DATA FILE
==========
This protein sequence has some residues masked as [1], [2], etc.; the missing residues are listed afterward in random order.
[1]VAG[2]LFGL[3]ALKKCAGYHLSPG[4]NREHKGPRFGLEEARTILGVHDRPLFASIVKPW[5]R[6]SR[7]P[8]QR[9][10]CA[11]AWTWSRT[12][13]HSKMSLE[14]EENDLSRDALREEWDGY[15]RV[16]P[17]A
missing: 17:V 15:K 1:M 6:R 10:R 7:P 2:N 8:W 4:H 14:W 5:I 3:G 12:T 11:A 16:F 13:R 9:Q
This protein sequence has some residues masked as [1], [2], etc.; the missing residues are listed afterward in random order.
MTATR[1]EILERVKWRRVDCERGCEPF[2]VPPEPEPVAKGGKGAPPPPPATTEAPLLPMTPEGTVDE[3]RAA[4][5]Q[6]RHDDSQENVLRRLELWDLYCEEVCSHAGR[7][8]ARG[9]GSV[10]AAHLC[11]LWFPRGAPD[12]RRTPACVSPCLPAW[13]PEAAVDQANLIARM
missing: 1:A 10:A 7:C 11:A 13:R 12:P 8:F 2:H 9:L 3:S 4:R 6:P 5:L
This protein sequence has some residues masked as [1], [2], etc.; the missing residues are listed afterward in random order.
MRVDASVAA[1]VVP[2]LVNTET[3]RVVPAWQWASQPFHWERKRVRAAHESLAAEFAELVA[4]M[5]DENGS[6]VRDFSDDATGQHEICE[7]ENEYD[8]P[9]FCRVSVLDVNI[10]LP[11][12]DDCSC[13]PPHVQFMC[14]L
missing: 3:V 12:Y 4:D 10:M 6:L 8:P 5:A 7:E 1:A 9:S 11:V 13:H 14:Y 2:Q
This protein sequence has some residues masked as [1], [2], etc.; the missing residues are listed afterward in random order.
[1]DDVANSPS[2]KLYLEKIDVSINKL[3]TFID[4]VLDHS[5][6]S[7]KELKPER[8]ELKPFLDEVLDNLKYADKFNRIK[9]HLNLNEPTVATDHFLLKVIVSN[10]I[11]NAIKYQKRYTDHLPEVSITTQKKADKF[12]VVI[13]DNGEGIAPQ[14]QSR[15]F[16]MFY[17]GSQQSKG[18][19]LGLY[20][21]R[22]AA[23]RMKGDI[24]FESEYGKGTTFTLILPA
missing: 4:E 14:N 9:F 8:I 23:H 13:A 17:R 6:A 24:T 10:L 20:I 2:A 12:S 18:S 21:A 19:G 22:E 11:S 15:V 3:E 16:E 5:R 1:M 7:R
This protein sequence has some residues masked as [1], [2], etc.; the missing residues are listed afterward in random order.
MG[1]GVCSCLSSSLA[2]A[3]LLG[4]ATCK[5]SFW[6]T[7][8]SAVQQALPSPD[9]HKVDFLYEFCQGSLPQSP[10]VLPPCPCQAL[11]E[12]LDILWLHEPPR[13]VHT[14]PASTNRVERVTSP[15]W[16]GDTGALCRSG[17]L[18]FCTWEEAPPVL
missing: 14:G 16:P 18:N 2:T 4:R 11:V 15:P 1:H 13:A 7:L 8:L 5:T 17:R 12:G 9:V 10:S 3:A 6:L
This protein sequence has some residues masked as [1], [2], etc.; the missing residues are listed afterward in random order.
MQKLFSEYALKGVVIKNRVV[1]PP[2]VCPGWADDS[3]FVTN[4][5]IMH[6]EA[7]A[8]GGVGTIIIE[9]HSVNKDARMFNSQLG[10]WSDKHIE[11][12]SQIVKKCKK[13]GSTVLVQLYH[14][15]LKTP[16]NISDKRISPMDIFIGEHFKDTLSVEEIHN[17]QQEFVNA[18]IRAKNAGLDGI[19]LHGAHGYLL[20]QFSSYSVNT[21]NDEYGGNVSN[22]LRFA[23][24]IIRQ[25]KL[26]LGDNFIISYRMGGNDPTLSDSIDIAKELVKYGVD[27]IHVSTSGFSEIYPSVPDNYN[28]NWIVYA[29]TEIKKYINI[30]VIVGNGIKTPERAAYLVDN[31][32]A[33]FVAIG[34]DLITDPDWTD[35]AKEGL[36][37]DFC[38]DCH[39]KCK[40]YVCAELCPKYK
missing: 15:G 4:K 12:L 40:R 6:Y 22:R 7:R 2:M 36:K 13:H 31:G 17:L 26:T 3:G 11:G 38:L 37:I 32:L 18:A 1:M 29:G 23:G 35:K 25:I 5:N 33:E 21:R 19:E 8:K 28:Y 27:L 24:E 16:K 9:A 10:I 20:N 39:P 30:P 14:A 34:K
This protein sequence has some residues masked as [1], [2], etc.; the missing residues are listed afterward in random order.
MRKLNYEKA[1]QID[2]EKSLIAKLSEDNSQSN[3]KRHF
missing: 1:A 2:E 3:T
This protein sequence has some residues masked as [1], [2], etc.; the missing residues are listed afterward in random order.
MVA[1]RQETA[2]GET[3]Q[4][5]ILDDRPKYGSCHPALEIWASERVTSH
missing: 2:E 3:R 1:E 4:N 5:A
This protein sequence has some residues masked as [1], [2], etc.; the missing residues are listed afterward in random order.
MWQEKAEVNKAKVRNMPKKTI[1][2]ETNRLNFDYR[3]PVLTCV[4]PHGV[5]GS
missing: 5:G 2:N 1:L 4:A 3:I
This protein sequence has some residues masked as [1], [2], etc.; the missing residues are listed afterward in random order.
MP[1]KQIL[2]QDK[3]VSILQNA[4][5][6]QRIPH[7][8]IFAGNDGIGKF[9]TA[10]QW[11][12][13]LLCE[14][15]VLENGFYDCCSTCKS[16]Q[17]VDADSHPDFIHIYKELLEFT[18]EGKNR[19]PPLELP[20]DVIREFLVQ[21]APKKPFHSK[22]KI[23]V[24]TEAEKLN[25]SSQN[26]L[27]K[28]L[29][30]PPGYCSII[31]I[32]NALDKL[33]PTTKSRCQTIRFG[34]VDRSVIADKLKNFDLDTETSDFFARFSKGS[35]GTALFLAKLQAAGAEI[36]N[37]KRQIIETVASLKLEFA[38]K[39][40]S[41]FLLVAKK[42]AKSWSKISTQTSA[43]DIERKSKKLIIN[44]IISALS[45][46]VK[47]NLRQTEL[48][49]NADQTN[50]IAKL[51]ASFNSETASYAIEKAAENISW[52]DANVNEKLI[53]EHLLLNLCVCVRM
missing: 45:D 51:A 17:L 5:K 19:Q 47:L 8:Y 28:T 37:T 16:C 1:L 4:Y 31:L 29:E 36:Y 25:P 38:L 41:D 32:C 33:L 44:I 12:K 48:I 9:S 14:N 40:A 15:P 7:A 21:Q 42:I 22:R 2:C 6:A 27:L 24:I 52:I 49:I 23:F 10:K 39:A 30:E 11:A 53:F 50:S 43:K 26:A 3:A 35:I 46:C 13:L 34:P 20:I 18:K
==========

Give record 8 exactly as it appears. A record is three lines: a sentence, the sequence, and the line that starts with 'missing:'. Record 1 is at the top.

This protein sequence has some residues masked as [1], [2], etc.; the missing residues are listed afterward in random order.
MVA[1]RQETA[2]GET[3]Q[4][5]ILDDRPKYGSCHPALEIWASERVTSH
missing: 2:E 3:R 1:E 4:N 5:A